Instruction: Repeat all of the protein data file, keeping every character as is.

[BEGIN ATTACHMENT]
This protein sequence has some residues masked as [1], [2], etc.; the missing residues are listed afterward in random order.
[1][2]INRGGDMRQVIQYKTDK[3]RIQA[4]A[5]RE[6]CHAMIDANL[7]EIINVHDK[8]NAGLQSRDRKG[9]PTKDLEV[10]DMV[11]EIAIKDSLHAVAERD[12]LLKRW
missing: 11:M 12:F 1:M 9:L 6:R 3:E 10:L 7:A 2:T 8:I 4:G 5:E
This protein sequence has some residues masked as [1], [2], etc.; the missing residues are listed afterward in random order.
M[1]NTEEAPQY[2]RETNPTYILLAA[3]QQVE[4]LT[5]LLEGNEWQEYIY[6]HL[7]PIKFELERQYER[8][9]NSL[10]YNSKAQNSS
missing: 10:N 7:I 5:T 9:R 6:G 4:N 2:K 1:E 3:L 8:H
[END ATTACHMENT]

This protein sequence has some residues masked as [1], [2], etc.; the missing residues are listed afterward in random order.
[1][2]INRGGDMRQVIQYKTDK[3]RIQA[4]A[5]RE[6]CHAMIDANL[7]EIINVHDK[8]NAGLQSRDRKG[9]PTKDLEV[10]DMV[11]EIAIKDSLHAVAERD[12]LLKRW
missing: 11:M 12:F 1:M 9:L 6:R 3:E 10:L 7:A 2:T 8:I 4:G 5:E
This protein sequence has some residues masked as [1], [2], etc.; the missing residues are listed afterward in random order.
M[1]NTEEAPQY[2]RETNPTYILLAA[3]QQVE[4]LT[5]LLEGNEWQEYIY[6]HL[7]PIKFELERQYER[8][9]NSL[10]YNSKAQNSS
missing: 10:N 7:I 5:T 9:R 6:G 4:N 2:K 1:E 3:L 8:H